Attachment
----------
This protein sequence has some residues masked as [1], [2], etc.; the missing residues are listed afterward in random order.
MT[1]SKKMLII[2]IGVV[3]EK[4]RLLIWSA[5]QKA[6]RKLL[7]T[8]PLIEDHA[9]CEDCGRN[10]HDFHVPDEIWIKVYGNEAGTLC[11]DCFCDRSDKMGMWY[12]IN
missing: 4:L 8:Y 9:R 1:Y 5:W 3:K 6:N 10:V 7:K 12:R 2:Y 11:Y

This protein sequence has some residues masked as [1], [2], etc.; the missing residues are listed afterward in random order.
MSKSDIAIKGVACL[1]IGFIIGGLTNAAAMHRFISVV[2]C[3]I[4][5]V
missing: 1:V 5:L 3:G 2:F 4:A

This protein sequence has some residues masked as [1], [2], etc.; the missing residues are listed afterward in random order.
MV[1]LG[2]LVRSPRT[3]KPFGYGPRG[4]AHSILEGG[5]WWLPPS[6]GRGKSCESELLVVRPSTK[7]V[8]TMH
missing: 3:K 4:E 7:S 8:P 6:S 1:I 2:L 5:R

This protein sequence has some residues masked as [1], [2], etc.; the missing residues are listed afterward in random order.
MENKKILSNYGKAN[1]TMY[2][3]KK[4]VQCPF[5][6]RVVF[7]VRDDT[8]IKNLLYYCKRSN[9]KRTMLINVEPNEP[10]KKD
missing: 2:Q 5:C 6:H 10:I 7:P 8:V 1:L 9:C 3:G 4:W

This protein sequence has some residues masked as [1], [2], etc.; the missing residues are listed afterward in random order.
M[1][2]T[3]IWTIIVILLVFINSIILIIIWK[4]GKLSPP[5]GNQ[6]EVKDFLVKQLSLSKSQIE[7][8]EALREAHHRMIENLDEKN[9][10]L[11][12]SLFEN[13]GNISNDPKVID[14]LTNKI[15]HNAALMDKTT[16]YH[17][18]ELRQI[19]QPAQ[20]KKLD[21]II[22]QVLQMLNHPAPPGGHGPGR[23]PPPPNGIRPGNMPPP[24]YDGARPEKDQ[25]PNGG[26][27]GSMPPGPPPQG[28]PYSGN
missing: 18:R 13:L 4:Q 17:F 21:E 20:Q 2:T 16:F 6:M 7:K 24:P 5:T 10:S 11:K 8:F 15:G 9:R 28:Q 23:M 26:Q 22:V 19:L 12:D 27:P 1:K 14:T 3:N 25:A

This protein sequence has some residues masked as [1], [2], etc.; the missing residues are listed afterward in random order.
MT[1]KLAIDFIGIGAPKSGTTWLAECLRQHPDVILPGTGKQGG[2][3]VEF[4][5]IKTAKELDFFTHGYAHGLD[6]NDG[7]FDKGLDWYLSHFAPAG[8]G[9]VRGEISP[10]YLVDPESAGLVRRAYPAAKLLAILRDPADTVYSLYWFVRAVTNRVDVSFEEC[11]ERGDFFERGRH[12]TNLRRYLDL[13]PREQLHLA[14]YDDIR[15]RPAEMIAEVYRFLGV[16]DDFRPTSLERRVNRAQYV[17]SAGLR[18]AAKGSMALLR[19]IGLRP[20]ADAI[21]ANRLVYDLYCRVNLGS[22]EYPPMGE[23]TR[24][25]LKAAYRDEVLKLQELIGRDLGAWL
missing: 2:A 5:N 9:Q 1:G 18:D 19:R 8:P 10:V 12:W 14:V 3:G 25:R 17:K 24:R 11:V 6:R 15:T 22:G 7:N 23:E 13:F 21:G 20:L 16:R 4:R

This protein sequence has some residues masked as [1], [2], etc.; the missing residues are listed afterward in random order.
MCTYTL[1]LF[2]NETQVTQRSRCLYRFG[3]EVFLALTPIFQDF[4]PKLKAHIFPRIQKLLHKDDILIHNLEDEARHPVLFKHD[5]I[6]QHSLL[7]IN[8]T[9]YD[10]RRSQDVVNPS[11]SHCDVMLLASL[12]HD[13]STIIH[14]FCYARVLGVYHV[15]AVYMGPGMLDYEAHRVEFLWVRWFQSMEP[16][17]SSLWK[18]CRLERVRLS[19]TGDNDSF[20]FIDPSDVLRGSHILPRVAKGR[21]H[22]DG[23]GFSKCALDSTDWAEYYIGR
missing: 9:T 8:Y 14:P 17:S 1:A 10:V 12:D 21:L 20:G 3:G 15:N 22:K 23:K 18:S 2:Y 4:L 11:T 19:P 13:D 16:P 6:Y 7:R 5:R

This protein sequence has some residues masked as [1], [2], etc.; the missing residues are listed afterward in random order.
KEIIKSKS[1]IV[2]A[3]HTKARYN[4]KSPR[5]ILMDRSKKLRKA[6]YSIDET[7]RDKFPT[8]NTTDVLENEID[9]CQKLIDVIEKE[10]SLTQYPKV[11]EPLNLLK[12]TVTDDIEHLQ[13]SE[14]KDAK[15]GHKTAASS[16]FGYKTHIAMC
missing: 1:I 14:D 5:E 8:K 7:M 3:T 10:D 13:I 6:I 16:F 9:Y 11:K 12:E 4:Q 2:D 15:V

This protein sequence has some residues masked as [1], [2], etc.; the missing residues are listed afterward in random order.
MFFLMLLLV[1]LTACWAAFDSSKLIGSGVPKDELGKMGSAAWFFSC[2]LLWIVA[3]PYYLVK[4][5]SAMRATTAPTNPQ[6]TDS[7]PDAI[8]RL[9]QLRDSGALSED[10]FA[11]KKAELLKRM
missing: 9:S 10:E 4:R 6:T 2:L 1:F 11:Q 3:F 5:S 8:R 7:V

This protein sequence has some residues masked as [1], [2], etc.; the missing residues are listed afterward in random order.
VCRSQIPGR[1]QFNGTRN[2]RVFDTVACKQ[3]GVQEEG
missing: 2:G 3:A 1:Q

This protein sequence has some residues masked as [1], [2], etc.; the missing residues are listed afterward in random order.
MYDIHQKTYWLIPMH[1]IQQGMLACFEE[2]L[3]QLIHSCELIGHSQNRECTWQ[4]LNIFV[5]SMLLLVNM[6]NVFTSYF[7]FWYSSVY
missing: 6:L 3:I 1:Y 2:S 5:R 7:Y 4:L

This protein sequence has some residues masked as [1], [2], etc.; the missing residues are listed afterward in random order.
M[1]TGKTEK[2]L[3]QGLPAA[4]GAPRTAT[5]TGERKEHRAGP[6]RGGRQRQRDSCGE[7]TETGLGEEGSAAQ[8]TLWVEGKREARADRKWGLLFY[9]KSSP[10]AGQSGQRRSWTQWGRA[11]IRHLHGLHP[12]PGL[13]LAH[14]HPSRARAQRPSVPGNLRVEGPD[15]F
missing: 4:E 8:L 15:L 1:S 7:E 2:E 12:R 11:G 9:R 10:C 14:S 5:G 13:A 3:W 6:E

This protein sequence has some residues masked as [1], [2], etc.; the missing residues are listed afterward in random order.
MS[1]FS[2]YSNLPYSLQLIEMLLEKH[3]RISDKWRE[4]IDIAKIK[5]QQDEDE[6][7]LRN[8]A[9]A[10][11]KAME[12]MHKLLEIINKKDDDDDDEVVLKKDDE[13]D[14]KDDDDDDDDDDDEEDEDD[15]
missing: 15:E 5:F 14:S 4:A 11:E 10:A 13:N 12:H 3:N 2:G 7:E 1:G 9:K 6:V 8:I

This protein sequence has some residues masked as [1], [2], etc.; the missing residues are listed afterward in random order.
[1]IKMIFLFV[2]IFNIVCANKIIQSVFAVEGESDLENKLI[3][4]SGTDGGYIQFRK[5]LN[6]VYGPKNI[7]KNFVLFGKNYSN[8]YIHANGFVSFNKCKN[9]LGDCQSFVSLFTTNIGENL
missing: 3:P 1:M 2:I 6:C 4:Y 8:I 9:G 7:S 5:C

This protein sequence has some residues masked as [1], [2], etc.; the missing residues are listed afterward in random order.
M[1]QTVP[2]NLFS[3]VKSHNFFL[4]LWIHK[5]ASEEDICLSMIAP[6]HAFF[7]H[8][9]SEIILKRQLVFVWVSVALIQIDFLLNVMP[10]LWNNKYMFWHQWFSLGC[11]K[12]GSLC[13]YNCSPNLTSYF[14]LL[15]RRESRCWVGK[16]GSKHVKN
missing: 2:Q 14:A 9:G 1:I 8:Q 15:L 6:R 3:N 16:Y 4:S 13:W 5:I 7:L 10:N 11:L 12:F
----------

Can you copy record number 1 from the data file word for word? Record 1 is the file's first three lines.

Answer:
This protein sequence has some residues masked as [1], [2], etc.; the missing residues are listed afterward in random order.
MT[1]SKKMLII[2]IGVV[3]EK[4]RLLIWSA[5]QKA[6]RKLL[7]T[8]PLIEDHA[9]CEDCGRN[10]HDFHVPDEIWIKVYGNEAGTLC[11]DCFCDRSDKMGMWY[12]IN
missing: 4:L 8:Y 9:R 1:Y 5:W 3:K 6:N 10:V 7:K 12:R 2:Y 11:Y